The world's tallest bridge, the Millau Viaduct, hovers above the cloud-covered Tarn Valley in southern France.
The world's tallest bridge, the Millau Viaduct, hovers above the cloud-covered Tarn Valley in southern France.
Jean-Philippe Arles/Reuters

High in the South of France

Picturesque old villages dot the banks of France's Tarn River, which winds for 30 miles through a string of dramatic gorges.
Picturesque old villages dot the banks of France's Tarn River, which winds for 30 miles through a string of dramatic gorges. (By Robert V. Camuto)

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By Robert V. Camuto
Special to The Washington Post
Sunday, September 2, 2007

We arrived outside Millau, France, at night, and the scene looked as if it had been designed for a Peter Jackson movie.

I drove with my wife and 12-year-old son down the steep, zigzagging roads of the Tarn Valley. Under the moonlight I could make out the rough outlines of cliffs and the profiles of small medieval villages. Then, what came into view in the distance made us catch our breath: A series of pointed towers -- looking like totems from another world and lighted a brilliant white -- seemed to be floating in the night sky.

"Whooooooooa," was our collective reaction.

The bridge is like that.

We had come to this part of the French Aveyron (considered a crossroads of southwest France, Languedoc and the Massif Central) not for the countryside of high sheep-farming plateaus and vibrant green valleys, not for the dramatic mountain gorges, not for the medieval chateaux, not even for one of the world's most famous cheeses.

We had come for the bridge.

The bridge is the Millau Viaduct, inaugurated in December 2004 as part of the Paris-Barcelona highway connecting central France with the southwest and Spain. It is part of a new generation of streamlined, cable-stayed bridges. It also happens to be -- at about 1,125 feet at its highest point -- the tallest bridge in the world, taller than the Eiffel Tower. Although it is not as visited a landmark as the tower, the bridge has developed an enthusiastic following. Its metalwork was done by Eiffel Construction, descended from Gustave Eiffel's own 19th-century engineering company. Hundreds of thousands of visitors have come to gawk at what's been called one of the world's modern wonders.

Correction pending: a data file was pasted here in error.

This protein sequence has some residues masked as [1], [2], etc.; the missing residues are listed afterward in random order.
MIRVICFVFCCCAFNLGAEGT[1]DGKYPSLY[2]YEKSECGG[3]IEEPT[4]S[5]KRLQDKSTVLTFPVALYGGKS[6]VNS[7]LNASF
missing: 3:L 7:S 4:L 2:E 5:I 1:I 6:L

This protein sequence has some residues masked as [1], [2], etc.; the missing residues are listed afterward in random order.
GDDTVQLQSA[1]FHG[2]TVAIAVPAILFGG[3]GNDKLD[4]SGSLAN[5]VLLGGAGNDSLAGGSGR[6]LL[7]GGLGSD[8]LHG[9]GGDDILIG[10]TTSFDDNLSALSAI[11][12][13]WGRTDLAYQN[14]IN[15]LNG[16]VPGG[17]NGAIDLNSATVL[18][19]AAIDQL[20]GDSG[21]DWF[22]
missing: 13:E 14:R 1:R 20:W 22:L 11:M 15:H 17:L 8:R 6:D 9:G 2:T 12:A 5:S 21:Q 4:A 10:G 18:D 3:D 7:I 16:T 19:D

We awoke Saturday morning to a view of the bridge from the window of our hotel, a 12th-century chateau in nearby Creissels. The upper towers -- narrow inverted V shapes that support the strands of cabling, angled downward like taut piano strings -- seemed to be resting on a bed of fog.

After breakfast, we drove toward the essential stop on the Millau Viaduct admiration tour, the bridge's high-tech information center. As we approached the bridge, it became clear why the experience sends people away in awe.

The bridge spans a still, green farming valley and a ribbon of the Tarn River, stretching more than 1 1/2 miles over one of France's most graceful and open landscapes. Norman Foster, the bridge's British architect, said he designed the bridge to resemble a butterfly crossing the valley. The structure is supported from below by seven soaring, narrow piers shaped like tuning forks. This may be the lightest, sleekest bridge design anywhere. Framed by the surroundings, it is pure environmental sculpture.

After parking under the bridge, we entered the steel-and-glass information center, with exhibits and panels in French and English. At 10 a.m., the place was packed with scores of aqueduct enthusiasts digesting the facts, figures, photos and documentary films. We spent half an hour doing the same -- then about $50 in the gift shop, where the viaduct is memorialized in books, posters, postcards, backpacks, T-shirts and even thimbles.

And then we drove off, with the idea of crossing the bridge from the north (everyone told us that was the best direction) as the sun set that evening.


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© 2007 The Washington Post Company


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